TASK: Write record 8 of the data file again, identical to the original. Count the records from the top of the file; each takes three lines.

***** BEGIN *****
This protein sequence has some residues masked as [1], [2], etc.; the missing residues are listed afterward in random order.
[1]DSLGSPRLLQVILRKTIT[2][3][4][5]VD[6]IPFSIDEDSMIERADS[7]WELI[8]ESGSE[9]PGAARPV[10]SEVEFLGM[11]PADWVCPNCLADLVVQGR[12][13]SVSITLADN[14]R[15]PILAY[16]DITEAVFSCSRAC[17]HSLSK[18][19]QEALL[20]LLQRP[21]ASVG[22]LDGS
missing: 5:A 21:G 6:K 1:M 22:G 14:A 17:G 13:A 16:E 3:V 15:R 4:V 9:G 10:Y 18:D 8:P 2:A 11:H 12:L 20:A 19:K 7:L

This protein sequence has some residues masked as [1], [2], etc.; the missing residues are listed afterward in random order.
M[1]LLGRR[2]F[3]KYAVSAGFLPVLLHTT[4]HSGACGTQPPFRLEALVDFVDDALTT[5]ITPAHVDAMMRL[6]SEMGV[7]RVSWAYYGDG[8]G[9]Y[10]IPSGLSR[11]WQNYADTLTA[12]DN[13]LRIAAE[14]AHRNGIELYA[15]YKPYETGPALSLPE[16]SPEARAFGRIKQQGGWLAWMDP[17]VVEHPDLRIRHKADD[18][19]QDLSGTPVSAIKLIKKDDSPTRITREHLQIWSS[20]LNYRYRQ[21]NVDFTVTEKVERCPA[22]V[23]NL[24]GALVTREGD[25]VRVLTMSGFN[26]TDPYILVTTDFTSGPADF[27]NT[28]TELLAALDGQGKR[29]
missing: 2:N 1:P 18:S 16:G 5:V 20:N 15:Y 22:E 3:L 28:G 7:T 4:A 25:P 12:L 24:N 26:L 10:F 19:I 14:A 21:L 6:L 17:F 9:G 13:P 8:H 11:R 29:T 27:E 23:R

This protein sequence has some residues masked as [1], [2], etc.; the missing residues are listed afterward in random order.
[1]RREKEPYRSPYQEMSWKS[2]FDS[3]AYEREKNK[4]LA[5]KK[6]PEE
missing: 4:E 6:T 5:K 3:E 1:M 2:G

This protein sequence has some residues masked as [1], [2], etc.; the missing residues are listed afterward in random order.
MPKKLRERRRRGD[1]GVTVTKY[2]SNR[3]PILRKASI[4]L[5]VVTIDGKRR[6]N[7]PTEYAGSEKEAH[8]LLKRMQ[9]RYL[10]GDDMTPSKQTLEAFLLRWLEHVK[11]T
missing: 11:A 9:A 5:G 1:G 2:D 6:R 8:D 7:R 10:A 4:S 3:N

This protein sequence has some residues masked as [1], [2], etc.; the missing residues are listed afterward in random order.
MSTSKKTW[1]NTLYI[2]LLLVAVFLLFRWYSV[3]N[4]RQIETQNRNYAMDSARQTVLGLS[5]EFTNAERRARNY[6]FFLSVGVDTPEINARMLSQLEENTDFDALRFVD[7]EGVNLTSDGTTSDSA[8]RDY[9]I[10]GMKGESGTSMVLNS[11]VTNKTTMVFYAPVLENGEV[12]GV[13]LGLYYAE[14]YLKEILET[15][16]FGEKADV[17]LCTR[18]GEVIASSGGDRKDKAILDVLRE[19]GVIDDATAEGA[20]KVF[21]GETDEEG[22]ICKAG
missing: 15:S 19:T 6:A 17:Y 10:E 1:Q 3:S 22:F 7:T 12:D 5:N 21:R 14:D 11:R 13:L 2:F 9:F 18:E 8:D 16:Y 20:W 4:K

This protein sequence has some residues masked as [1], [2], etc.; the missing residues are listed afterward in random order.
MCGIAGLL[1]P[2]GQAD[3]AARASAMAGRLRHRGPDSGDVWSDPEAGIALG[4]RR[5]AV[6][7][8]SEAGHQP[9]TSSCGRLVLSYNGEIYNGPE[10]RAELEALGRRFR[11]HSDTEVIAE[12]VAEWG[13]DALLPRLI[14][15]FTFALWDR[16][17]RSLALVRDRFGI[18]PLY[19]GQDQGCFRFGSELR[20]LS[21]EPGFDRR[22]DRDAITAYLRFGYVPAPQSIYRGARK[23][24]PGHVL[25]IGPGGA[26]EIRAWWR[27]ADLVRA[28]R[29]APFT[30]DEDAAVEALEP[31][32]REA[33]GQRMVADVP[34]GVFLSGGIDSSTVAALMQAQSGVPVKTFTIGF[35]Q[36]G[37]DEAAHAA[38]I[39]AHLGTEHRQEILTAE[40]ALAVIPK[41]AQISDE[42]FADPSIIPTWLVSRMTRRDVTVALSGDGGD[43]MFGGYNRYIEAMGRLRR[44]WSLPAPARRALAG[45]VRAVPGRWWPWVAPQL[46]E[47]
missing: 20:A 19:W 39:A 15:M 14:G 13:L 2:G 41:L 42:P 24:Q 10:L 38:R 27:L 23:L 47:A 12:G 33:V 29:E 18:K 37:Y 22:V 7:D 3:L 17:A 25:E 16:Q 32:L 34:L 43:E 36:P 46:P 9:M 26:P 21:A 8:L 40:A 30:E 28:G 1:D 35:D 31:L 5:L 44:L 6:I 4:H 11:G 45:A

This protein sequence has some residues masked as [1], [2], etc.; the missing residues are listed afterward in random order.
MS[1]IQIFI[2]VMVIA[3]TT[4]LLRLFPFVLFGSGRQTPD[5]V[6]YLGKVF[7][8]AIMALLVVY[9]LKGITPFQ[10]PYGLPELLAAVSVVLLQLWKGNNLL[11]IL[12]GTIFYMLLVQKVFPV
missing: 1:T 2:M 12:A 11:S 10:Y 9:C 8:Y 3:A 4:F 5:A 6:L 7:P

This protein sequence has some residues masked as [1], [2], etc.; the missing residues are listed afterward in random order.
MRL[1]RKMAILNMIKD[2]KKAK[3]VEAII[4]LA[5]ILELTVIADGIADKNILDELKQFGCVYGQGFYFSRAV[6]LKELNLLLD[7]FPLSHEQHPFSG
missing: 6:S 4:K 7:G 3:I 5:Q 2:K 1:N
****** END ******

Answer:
This protein sequence has some residues masked as [1], [2], etc.; the missing residues are listed afterward in random order.
MRL[1]RKMAILNMIKD[2]KKAK[3]VEAII[4]LA[5]ILELTVIADGIADKNILDELKQFGCVYGQGFYFSRAV[6]LKELNLLLD[7]FPLSHEQHPFSG
missing: 6:S 4:K 7:G 3:I 5:Q 2:K 1:N